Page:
What Does the Lord Require: A Micah 6:8 Devotional

What Does the Lord Require: A Micah 6:8 Devotional

2423 1731 Gail Davis

“He has told you, O man, what is good; And what does the LORD require of you But to do justice, to love kindness, And to walk humbly with your God?” Micah 6:8 [NASB]

Micah was a prophet of God during king Ahaz’s reign about 730-700BC. During the reign Ahaz, worship of false gods became popular and accepted in the southern kingdom. Ahaz required the priests of Yahweh to offer sacrifices to the false gods, too . By the leading of the rulers, priests, and prophets, the people of Judah walked away from the LORD God to serve other gods. Micah entered this scene and proclaimed deliverance for the people who would go into captivity to Babylon and exhorted them to destroy the nations who came against her.

In today’s passage, Micah summarized in one verse what God required of His people, Israel. Micah proclaimed God wanted justice and loyalty from His people. In verses six and seven, Micah spoke for the people and asked if the LORD wanted burnt offerings, rivers of oil, or their firstborn children as sacrifice for the sins they committed against God. He told the people what God desired.

Micah told them what Moses told the Israelites in Deuteronomy as they walked to the Promised Land. Deuteronomy 10:12 explained the LORD wants people to live a manner of life that represents Him, to love Him, to serve Him, and to fear Him with reverence and awe. Moses added to this in Deuteronomy 30:15 by telling what the blessing would be for love and obedience to the LORD and what the curse would be for unfaithfulness to the LORD and their covenant with Him. Obedience and faithfulness brought life and prosperity. Disobedience and unfaithfulness brought death and adversity. The priests of God to Israel knew this. He commanded them to teach it to the people so they would not forget.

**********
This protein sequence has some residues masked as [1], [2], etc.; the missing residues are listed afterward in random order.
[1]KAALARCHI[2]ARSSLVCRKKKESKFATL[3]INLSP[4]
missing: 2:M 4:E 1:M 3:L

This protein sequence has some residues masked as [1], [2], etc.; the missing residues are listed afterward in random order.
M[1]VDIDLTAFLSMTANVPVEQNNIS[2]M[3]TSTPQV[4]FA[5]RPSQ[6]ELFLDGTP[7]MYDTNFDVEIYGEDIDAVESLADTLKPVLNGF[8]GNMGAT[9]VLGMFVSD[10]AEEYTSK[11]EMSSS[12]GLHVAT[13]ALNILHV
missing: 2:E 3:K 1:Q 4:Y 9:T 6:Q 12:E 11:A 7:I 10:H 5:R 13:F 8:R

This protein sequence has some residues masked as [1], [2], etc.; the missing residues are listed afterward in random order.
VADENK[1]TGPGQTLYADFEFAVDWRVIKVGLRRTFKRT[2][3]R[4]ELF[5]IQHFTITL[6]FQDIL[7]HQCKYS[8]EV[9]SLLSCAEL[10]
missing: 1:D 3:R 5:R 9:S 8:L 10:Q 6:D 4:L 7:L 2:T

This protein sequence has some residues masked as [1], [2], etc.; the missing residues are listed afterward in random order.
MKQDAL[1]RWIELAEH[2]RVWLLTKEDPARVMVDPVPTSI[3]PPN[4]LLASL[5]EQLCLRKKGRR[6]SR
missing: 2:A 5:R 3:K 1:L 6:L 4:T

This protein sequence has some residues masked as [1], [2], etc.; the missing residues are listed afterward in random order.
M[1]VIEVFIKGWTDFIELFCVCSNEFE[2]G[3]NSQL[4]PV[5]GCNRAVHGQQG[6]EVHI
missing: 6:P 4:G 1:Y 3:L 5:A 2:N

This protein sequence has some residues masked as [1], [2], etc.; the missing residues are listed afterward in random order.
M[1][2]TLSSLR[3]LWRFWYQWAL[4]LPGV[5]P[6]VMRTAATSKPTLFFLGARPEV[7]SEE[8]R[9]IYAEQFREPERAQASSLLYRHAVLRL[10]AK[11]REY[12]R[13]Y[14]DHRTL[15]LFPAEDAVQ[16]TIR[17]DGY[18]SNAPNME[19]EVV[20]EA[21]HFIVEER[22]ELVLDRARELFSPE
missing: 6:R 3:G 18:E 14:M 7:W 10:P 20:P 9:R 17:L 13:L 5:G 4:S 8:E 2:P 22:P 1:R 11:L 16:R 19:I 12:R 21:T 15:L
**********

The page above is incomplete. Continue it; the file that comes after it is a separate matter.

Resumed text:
When Micah spoke up for the LORD in his time, the people of God as a whole had forgotten these things and walked away from Him. Micah called them back and reminded them what God requires. He told them to do justice, love kindness, and walk humbly with God.

By walking with God following closely in obedience and awe, the characteristics of God would become part of their own lives. God is righteous and just. The people of Israel would become just and do justice. Isaiah 56:1 and Jeremiah 22:3 give commands to be just and preserve justice in their lives and to the powerless.

The kindness Micah spoke of is goodness and faithfulness to God and other people. As God is the author of goodness, their lives lived in faithfulness to Him would show goodness to other people. Hosea 6:6 says God delights in faithfulness/loyalty rather than sacrifice and knowledge of Him rather than burnt offerings. Knowing and being faithful to God develops a person who is like God and lives out His kindness and goodness.